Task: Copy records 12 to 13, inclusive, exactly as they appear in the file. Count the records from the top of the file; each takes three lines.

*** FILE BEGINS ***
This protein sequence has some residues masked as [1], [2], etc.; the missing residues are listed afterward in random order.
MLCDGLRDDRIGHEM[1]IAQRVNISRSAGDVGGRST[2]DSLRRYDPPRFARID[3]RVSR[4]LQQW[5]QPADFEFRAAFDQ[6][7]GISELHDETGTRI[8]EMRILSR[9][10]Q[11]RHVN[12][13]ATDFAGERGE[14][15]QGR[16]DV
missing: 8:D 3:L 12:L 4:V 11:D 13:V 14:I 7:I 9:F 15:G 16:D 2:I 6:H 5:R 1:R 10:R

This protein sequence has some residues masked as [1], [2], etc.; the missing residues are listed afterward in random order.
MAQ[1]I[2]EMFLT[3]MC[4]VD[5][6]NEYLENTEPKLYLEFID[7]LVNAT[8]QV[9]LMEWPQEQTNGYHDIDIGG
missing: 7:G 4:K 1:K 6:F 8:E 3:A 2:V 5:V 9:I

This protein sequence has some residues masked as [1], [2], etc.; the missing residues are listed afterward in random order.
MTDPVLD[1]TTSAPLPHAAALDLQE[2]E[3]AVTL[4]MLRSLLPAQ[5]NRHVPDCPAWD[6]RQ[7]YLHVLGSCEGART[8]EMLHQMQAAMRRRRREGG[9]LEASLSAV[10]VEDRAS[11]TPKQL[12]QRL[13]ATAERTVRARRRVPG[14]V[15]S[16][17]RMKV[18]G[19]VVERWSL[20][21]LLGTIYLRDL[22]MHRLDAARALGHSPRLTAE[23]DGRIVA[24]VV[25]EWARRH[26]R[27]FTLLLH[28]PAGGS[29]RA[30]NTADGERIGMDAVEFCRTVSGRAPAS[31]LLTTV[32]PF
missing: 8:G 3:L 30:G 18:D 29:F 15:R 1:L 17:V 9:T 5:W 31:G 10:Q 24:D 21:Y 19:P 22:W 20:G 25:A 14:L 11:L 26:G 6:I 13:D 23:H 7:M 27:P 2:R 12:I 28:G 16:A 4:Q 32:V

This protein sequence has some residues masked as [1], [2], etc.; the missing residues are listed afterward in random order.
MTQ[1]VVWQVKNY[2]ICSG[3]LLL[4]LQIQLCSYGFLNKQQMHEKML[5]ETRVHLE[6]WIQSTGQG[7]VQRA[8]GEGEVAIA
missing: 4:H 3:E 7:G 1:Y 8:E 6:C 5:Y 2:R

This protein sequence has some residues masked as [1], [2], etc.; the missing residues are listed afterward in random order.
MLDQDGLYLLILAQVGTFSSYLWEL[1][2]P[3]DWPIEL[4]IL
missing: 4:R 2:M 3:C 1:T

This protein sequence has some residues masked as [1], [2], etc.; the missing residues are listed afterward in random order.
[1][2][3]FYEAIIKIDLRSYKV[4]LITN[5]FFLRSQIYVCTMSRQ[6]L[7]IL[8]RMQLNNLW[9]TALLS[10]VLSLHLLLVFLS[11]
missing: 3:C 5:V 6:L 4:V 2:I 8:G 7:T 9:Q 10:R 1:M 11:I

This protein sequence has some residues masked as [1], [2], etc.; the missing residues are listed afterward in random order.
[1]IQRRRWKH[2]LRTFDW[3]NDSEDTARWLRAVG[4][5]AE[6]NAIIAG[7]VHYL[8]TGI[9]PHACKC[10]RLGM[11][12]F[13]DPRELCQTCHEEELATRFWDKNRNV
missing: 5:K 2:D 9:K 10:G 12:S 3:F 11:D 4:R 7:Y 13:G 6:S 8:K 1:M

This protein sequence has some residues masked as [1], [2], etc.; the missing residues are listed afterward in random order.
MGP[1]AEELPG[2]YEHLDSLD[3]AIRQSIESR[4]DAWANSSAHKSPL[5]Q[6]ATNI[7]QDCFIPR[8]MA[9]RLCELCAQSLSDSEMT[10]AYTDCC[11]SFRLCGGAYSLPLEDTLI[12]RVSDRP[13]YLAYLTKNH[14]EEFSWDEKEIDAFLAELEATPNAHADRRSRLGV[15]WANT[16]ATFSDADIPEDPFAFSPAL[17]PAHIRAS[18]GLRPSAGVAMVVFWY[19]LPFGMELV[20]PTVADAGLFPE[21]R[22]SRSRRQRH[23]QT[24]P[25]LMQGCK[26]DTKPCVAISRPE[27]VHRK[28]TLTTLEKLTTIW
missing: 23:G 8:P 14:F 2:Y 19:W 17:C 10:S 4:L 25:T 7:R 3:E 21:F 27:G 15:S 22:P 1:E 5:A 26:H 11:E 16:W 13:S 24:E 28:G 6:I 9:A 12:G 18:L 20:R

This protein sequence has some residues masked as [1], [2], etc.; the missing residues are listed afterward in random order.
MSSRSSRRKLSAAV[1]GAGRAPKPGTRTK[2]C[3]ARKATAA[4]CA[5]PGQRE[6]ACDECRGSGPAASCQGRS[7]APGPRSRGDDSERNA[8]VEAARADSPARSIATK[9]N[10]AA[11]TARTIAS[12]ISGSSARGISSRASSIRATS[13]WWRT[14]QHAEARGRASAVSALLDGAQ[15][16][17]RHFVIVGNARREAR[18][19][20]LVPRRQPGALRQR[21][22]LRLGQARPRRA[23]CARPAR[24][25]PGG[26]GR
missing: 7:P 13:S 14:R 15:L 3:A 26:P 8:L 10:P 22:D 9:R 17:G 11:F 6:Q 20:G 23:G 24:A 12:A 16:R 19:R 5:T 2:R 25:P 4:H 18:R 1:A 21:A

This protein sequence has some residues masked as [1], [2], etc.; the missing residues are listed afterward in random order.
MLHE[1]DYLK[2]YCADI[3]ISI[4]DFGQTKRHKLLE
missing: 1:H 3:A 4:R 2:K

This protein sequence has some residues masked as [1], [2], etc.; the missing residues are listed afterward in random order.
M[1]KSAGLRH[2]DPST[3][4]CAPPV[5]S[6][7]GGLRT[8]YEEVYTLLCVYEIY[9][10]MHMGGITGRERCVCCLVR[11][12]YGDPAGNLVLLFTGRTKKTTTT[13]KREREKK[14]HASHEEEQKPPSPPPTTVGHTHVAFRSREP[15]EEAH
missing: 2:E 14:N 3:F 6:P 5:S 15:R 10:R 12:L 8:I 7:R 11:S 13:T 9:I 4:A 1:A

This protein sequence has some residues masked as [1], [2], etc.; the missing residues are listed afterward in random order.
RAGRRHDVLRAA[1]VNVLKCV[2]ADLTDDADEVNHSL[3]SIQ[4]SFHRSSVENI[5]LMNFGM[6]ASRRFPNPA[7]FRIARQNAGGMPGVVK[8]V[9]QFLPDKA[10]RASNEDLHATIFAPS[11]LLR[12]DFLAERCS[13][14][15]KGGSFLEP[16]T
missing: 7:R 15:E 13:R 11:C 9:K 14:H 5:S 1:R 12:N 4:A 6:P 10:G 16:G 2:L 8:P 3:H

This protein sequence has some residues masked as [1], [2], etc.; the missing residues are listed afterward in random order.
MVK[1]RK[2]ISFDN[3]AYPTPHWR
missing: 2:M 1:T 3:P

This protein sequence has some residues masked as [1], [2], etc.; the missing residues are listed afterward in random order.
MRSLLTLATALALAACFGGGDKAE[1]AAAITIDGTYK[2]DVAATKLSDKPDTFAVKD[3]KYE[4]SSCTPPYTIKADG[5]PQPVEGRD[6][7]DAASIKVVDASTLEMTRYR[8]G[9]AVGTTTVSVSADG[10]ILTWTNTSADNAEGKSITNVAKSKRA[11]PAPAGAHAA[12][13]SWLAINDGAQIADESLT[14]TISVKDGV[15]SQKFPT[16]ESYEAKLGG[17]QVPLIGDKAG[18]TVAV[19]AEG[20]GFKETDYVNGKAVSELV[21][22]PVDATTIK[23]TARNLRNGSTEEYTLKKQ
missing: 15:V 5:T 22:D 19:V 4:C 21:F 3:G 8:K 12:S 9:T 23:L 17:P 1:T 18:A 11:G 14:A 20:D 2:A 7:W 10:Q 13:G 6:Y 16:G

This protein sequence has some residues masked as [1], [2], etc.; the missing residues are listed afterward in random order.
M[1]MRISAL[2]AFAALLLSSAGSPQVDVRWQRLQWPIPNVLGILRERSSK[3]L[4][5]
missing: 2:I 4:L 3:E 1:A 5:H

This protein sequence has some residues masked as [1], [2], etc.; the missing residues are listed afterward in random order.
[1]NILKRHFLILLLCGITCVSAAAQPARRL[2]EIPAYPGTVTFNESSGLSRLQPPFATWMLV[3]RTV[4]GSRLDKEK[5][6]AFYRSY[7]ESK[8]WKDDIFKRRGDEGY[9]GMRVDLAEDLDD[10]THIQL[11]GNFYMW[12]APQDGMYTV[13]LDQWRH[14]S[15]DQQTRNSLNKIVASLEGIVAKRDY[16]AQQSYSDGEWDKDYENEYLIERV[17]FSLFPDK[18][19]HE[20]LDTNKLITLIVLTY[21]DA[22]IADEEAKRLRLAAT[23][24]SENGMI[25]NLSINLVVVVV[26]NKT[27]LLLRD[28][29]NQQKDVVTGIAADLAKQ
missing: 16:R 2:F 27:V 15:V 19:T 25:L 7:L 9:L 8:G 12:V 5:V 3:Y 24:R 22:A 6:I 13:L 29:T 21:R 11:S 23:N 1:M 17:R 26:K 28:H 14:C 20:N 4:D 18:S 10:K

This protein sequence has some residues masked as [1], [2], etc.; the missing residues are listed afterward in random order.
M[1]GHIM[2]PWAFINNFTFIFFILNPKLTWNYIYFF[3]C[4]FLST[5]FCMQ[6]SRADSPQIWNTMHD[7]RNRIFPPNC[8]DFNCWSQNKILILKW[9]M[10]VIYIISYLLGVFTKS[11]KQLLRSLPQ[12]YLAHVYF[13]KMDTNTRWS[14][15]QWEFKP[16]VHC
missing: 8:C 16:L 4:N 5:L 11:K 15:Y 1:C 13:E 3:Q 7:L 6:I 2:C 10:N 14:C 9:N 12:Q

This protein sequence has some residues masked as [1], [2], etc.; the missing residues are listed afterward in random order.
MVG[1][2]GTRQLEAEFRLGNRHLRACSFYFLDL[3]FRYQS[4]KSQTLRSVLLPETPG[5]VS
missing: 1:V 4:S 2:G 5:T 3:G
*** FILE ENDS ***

This protein sequence has some residues masked as [1], [2], etc.; the missing residues are listed afterward in random order.
RAGRRHDVLRAA[1]VNVLKCV[2]ADLTDDADEVNHSL[3]SIQ[4]SFHRSSVENI[5]LMNFGM[6]ASRRFPNPA[7]FRIARQNAGGMPGVVK[8]V[9]QFLPDKA[10]RASNEDLHATIFAPS[11]LLR[12]DFLAERCS[13][14][15]KGGSFLEP[16]T
missing: 7:R 15:E 13:R 11:C 9:K 14:H 5:S 1:R 12:N 4:A 6:P 10:G 16:G 2:L 8:P 3:H

This protein sequence has some residues masked as [1], [2], etc.; the missing residues are listed afterward in random order.
MVK[1]RK[2]ISFDN[3]AYPTPHWR
missing: 2:M 1:T 3:P